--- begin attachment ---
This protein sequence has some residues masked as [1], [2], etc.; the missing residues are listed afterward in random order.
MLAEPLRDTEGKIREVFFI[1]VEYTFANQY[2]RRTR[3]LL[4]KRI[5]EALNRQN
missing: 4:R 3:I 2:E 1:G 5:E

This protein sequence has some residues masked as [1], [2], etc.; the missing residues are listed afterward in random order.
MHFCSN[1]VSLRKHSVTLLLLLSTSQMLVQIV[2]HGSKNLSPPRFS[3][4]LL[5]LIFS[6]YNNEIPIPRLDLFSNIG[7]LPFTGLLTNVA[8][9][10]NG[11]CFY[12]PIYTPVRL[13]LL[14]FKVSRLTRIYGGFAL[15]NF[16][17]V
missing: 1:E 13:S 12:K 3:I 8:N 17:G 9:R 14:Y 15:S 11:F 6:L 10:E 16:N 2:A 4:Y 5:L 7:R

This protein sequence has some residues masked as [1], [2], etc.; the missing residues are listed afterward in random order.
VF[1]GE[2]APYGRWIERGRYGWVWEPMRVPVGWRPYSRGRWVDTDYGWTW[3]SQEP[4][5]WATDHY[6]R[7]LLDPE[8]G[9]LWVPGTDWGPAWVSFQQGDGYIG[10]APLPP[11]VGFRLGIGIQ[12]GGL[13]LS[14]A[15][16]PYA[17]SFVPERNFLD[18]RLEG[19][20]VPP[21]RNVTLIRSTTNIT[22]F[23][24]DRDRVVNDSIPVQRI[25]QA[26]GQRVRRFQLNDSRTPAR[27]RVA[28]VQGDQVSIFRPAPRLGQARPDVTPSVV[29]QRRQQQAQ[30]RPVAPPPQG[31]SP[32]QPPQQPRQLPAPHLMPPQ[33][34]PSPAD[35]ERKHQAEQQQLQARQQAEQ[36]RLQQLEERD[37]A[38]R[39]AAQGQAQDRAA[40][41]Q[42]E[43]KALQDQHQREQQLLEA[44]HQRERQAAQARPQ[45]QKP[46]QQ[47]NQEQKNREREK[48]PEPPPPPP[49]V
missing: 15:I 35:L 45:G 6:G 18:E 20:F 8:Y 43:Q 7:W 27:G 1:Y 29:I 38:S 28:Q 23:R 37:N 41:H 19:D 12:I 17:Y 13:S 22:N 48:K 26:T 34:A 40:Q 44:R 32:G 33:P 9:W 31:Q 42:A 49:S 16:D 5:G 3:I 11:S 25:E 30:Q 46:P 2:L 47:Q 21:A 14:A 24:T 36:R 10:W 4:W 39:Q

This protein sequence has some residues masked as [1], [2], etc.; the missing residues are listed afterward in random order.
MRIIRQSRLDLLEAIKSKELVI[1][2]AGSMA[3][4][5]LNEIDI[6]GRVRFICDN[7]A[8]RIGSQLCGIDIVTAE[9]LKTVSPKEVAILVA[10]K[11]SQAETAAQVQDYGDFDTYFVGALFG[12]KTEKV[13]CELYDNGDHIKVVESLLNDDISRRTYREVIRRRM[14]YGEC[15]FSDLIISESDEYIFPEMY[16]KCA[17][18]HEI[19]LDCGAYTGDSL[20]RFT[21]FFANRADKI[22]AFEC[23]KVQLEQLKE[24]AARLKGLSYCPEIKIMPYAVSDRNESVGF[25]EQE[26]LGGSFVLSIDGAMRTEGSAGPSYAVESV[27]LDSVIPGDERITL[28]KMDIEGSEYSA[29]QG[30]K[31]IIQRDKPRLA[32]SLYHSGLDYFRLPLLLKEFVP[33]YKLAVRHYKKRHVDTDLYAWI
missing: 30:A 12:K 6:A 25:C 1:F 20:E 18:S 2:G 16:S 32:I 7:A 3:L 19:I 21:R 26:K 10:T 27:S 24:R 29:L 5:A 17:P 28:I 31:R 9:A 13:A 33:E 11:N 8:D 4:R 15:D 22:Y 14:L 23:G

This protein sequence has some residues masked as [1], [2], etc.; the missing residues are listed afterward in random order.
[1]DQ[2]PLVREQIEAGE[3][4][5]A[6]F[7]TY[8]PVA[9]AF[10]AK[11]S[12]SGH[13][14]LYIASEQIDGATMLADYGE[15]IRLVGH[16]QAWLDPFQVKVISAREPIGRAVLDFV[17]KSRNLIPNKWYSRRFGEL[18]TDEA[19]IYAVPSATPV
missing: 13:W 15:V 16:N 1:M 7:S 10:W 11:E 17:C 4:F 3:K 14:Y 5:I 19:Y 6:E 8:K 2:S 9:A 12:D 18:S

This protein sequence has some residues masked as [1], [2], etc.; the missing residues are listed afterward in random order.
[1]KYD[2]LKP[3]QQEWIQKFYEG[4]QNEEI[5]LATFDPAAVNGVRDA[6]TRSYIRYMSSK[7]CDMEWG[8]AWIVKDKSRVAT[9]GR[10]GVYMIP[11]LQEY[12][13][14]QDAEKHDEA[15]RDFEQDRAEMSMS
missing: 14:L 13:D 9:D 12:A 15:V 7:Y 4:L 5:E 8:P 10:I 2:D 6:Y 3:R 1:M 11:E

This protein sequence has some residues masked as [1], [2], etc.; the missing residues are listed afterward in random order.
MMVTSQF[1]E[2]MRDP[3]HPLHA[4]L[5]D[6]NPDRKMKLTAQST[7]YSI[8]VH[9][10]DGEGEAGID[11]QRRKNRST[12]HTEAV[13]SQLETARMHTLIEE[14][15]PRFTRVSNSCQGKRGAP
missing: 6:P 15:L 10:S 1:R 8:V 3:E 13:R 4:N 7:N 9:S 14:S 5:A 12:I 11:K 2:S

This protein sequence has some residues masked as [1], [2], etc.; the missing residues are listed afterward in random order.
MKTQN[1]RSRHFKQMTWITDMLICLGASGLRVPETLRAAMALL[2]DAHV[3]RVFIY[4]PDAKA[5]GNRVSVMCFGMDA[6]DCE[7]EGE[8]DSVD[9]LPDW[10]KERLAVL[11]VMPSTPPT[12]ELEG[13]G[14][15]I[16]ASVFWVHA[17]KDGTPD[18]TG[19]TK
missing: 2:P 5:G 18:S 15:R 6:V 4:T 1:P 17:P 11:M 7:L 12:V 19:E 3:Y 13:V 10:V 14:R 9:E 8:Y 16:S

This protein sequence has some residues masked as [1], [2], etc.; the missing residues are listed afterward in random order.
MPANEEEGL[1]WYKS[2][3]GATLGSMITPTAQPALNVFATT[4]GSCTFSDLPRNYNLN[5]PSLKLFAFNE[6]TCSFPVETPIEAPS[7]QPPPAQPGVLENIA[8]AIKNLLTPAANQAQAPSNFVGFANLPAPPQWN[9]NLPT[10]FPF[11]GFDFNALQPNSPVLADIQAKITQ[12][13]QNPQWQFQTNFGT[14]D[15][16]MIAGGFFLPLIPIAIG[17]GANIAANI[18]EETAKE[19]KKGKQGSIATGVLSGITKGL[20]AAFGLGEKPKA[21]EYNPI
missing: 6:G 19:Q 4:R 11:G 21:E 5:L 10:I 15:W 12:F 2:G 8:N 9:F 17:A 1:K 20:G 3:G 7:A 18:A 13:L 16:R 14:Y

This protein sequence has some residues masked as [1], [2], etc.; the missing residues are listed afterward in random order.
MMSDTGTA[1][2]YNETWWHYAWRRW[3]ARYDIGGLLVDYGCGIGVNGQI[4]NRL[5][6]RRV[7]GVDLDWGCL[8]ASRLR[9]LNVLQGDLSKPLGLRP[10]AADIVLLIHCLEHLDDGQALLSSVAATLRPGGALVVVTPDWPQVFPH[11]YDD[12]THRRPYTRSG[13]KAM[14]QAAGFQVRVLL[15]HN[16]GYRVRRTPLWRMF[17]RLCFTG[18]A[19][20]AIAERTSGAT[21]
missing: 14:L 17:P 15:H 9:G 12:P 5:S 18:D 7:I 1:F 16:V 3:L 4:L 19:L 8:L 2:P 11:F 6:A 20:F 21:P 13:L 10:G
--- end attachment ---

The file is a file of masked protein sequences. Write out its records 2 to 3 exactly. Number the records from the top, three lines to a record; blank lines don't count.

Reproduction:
This protein sequence has some residues masked as [1], [2], etc.; the missing residues are listed afterward in random order.
MHFCSN[1]VSLRKHSVTLLLLLSTSQMLVQIV[2]HGSKNLSPPRFS[3][4]LL[5]LIFS[6]YNNEIPIPRLDLFSNIG[7]LPFTGLLTNVA[8][9][10]NG[11]CFY[12]PIYTPVRL[13]LL[14]FKVSRLTRIYGGFAL[15]NF[16][17]V
missing: 1:E 13:S 12:K 3:I 8:N 17:G 9:R 14:Y 15:S 11:F 6:L 10:E 16:N 2:A 4:Y 5:L 7:R

This protein sequence has some residues masked as [1], [2], etc.; the missing residues are listed afterward in random order.
VF[1]GE[2]APYGRWIERGRYGWVWEPMRVPVGWRPYSRGRWVDTDYGWTW[3]SQEP[4][5]WATDHY[6]R[7]LLDPE[8]G[9]LWVPGTDWGPAWVSFQQGDGYIG[10]APLPP[11]VGFRLGIGIQ[12]GGL[13]LS[14]A[15][16]PYA[17]SFVPERNFLD[18]RLEG[19][20]VPP[21]RNVTLIRSTTNIT[22]F[23][24]DRDRVVNDSIPVQRI[25]QA[26]GQRVRRFQLNDSRTPAR[27]RVA[28]VQGDQVSIFRPAPRLGQARPDVTPSVV[29]QRRQQQAQ[30]RPVAPPPQG[31]SP[32]QPPQQPRQLPAPHLMPPQ[33][34]PSPAD[35]ERKHQAEQQQLQARQQAEQ[36]RLQQLEERD[37]A[38]R[39]AAQGQAQDRAA[40][41]Q[42]E[43]KALQDQHQREQQLLEA[44]HQRERQAAQARPQ[45]QKP[46]QQ[47]NQEQKNREREK[48]PEPPPPPP[49]V
missing: 15:I 35:L 45:G 6:G 18:E 20:F 8:Y 43:Q 7:W 27:G 1:Y 29:I 38:S 28:Q 23:R 37:N 41:H 19:D 12:I 17:Y 13:S 22:N 48:K 26:T 34:A 40:Q 44:R 32:G 33:P 9:W 31:Q 42:A 49:S 16:D 5:G 3:I 11:S 25:E 30:Q 46:P 2:L 47:Q 21:A 14:A 24:T 36:R 10:W 4:W 39:Q